"Cursive" (autumn, 2001), one of Cloud Gate´s recent productions, takes up where the former production left off and further explores the dramatic potential of tai chi as martial art. The title refers to Chinese calligraphy, since Lin Hwai-min had come to realize that, whatever the variations, there is always one thing in common between the brush work and movement: the concentrated energy with which calligraphers dance in writing. To share this energy, the dancers practiced following ink on huge enlargements of Chinese characters. This led to motions previously unimaginable, with subtle slow motion suddenly flaring out.

Qu Xiao-song from Shanghai was chosen as the composer and wrote a chamber work for cello and traditional Chinese percussion instruments. The flowing sounds of the strings and the explosions of the percussion also leave room for the meditative quality of emptiness. It is this emptiness which Lin Hwai-min esteems in traditional Chinese landscape paintings and which he wished to pass on in a modern form in “Cursive”. Dancers in black on a white stage were like ink on paper, and the decor was made up of only videos and slide projections of calligraphy. Huge close-ups of the calligraphy changed it into lovely abstractions, no longer easily read but forming a solid springboard for the dancers. Hence “Cursive” was typical of most Cloud Gate productions in the 90s: a modern dance drama inspired by Asiatic thought and aesthetics.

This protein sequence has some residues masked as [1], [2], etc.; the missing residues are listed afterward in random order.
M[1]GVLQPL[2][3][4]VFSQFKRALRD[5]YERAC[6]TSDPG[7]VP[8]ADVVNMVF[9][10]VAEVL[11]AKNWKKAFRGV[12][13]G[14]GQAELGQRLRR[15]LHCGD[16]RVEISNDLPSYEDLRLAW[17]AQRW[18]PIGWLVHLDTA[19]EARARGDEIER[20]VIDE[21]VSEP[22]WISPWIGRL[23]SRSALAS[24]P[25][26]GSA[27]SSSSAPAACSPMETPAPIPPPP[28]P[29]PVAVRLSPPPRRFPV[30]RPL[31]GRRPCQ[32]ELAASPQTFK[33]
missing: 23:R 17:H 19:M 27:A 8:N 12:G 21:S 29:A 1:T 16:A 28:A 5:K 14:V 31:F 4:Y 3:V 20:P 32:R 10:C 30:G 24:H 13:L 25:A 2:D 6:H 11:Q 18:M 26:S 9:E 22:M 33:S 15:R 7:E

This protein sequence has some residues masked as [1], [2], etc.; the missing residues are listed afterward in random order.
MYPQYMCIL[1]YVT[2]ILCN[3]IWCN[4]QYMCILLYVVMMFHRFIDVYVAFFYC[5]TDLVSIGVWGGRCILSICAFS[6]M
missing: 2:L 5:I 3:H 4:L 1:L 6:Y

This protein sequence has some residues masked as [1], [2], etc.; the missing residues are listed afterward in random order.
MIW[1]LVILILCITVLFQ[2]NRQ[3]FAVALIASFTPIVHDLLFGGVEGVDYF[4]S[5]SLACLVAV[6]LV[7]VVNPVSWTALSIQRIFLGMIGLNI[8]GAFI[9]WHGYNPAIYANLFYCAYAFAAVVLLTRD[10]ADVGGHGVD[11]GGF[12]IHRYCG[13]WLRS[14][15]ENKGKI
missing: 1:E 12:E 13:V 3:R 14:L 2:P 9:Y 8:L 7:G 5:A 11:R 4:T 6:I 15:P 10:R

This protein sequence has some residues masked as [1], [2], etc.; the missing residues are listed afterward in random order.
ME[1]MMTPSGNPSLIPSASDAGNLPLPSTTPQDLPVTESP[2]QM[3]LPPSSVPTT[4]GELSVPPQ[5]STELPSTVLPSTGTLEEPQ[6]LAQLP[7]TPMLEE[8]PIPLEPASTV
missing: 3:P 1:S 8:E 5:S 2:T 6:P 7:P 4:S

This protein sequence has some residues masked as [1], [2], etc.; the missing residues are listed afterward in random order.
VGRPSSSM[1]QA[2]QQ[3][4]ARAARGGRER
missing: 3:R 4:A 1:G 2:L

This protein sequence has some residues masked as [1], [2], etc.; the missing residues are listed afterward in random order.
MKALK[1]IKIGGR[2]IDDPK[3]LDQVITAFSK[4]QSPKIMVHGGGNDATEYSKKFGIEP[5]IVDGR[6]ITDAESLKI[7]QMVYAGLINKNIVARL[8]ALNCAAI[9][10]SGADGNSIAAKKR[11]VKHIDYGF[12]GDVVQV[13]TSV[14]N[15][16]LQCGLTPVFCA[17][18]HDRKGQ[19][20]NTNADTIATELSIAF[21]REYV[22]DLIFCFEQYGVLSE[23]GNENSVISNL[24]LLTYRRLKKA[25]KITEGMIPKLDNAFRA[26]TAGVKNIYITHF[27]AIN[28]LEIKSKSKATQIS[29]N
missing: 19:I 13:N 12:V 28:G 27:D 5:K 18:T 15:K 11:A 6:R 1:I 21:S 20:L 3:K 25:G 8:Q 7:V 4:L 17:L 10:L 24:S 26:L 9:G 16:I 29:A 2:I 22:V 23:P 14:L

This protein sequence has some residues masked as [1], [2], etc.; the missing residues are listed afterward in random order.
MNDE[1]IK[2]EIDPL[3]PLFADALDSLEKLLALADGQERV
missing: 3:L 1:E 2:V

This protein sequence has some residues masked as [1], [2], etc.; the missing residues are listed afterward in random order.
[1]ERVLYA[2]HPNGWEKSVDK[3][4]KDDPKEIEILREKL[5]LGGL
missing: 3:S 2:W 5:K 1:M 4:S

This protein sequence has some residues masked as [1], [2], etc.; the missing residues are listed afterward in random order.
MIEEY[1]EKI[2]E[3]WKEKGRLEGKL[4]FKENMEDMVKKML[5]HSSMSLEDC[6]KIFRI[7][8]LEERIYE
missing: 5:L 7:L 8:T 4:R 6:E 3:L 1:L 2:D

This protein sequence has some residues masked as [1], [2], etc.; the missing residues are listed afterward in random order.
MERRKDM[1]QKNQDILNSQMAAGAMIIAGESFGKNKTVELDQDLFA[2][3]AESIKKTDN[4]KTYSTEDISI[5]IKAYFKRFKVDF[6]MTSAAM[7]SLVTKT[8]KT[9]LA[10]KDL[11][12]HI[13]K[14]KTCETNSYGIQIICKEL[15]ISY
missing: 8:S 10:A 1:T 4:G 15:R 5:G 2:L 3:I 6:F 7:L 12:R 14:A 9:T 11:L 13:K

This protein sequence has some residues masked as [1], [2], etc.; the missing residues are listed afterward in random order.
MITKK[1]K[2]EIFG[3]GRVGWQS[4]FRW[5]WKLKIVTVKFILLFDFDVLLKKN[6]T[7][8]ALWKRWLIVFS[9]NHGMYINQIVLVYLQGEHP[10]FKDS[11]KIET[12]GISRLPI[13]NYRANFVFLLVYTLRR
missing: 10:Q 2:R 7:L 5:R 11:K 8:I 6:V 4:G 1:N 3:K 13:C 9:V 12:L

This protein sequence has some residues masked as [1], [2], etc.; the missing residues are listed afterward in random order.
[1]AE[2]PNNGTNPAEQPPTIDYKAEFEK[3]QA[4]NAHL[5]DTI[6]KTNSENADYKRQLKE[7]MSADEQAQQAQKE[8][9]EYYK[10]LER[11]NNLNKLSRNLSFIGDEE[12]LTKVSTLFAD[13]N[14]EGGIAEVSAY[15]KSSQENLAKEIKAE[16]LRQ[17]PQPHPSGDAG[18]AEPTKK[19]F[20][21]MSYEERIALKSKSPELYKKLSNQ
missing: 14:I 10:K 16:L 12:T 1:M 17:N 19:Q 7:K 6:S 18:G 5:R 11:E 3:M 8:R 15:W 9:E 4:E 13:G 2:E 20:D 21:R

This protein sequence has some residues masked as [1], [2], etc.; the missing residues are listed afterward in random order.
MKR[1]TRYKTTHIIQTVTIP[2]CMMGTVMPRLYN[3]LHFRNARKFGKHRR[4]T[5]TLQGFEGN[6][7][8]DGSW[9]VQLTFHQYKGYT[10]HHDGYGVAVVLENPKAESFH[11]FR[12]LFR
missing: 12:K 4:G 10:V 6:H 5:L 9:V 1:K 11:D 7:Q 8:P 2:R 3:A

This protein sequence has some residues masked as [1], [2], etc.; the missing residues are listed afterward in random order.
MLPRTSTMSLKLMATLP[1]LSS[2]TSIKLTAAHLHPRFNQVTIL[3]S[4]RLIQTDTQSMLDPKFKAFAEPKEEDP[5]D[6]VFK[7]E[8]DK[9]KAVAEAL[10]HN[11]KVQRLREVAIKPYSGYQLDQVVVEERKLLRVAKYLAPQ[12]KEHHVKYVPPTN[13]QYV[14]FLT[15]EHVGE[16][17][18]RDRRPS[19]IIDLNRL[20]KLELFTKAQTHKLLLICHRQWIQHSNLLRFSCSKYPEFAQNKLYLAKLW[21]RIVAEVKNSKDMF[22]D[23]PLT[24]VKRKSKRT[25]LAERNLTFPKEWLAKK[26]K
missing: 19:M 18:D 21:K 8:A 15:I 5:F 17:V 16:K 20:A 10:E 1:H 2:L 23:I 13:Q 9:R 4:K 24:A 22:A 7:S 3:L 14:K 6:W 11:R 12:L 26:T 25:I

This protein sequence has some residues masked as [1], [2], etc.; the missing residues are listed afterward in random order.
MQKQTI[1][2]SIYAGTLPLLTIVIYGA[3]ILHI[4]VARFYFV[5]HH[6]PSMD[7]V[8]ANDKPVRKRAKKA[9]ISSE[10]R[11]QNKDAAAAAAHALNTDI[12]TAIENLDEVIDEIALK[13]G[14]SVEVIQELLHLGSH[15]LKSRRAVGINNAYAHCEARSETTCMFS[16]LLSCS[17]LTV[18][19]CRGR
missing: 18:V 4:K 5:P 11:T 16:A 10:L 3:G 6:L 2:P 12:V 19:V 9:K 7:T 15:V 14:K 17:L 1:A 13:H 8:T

(The Cloud Gate Dance Theatre of Taiwan for the first time performed at the House of World Cultures in June 1997.)

Bio

Lin Hwai-min was 15 years old when he saw the American José Limón Dance Company in Taichung, and from then on he longed to be a dancer. But for a son of the civil servant who would later become the Taiwanese Minister of Transportation and Communications responsible for airways and seaways, post and public transport, this did not seem to be a worthy occupation, so in his youth Lin Hwai-min took dancing lessons covertly in a small studio and paid for them with the money he earned from the publication of his short stories, while overtly preparing for the career of a writer. At the age of 22, after writing “Cicada”, a novel which ranks among the ten best-sellers ever on Taiwan, he was awarded a grant for Iowa University in the USA, but though he attended the lectures on literature, he was soon spending even more time in the university´s dance studio. Later he moved on to New York, to the studios of Martha Graham and Merce Cunningham.